The rest of that day continued along with the same air of magic. I received an initial round of sketches from the cover artist for my upcoming memoir, Strong Roots, Wayward Soul. After her emergency gall bladder surgery last week, I was excited to get our project back on track for my late August pre-release. That night, I arrived at the hotel, exhausted by the day and hoping to settle into a bath, a luxury I can no longer enjoy in a camper shower. I headed for the hotel market on the slim, slim chance they would have bubble bath. What I saw on a table next to the front desk stopped me in my tracks. An array of bath bombs sat nestled in a basket. When I inquired to the desk clerk how to purchase one, a grin as big as Texas spread across her face. Turned out, she was the proprietor of the business but had never been there in person when a guest purchased her creations. I bought three, eager to support her endeavor and foster her giddiness over the transaction.
By Wednesday, I was riding high. I had experienced a magical Monday. Tuesday after work, I met up with my sweet coworker, Taylor. She had offered to work her camera magic for me, so we journeyed around town, where I posed near murals and we snickered as we got busted by a bicycle campus cop for sitting on a landscaping rock at the stunning Belmont campus. That night, we attended the free Toby Keith concert at Bridgestone arena. I had been sprawled out in a junior suite at the Hampton for three days. What more did this great week have in store for me?
I awoke Wednesday morning thinking I had a mosquito bite on my left arm. As I sat up in bed with the bedside lamp on, texting my husband before we started our days hundreds of miles apart, I noticed a small brown bug crawling erratically across my comforter. I grabbed a tissue from the bathroom. Squish first, identify later. I grimaced as the tissue filled with blood and its pincers continued to squirm even after I had flattened its body. A Google search revealed my worst nightmare: bedbugs.
There would be no "settling in" to my new room that evening, but after a delicious dinner with Taylor at a restaurant I had been dying to try for two years, I was at least full and sleepy. I eased into the tub, the scent of the lavender and melatonin bath bomb wafting all around me, finally soothing me into a state beyond heightened awareness for insects. As I bent over to towel off after the bath (and a shower rinse for good measure, even though I'm told bedbugs don't cling), I felt a shooting sensation in my back. My sciatica had been aggravated earlier in the day, but I dismissed the discomfort as par for the course, especially for someone diagnosed with a bulging disc. This pain, however, lingered. It woke me up at 4 a.m., where I sat staring around the lit room, the lamps meant to keep the bedbugs at bay. I was miserable, and lamented the sudden downturn of my trip. A two-hour flight delay the following evening would be the icing on the cake.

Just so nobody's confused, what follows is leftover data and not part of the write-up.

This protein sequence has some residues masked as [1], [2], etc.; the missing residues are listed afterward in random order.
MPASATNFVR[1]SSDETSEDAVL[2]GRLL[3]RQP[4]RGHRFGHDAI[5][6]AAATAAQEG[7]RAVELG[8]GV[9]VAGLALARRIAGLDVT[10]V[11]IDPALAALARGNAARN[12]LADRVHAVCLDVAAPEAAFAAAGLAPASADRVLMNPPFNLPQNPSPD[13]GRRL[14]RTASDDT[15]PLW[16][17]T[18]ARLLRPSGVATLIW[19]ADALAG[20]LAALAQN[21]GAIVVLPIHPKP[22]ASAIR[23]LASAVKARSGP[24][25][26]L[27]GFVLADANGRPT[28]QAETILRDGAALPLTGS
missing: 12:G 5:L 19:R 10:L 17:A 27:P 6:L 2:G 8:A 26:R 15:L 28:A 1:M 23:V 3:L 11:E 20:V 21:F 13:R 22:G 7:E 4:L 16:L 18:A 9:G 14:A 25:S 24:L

As I sit here typing about the events of the week, my upper arms, reminiscent of old chicken pox photos from childhood, itch maddeningly. I won't get in to see the spine doctor until mid-August, but thankfully a friend and a quick telehealth visit have brought relief from my suspected herniated disc in the form of a steroid dose pack.
Pausing to stare out the window and contemplate my next phrase to sum up my learnings from this week, a hummingbird peers back at me, then buzzes off to find a more appealing meal. A rabbit races across the field just outside our fence. Ryan and I rode the golf cart up the hill to watch the nearly full moon rise slowly across the horizon. It comforts me to know there is still magic to be found.
In the past, these midweek disasters would have sent me into a tailspin. The bedbugs, the back pain, the flight delays. Convinced the Universe was conspiring against me, I would have drowned my sorrows in copious amounts of alcohol at the airport bar. In fact, the Nashville airport was the scene of my last drunk. Instead, my intuition, which surfaces easily with a clear head, reminded me to let go of self-pity, to respect these events with an air of gratitude, and to remember that "this too shall pass." Perhaps when the Full Buck moon begins to wane...
"Sometimes you gotta go to hell and back
Just to know where you're at and
Things are fixin' to get real good"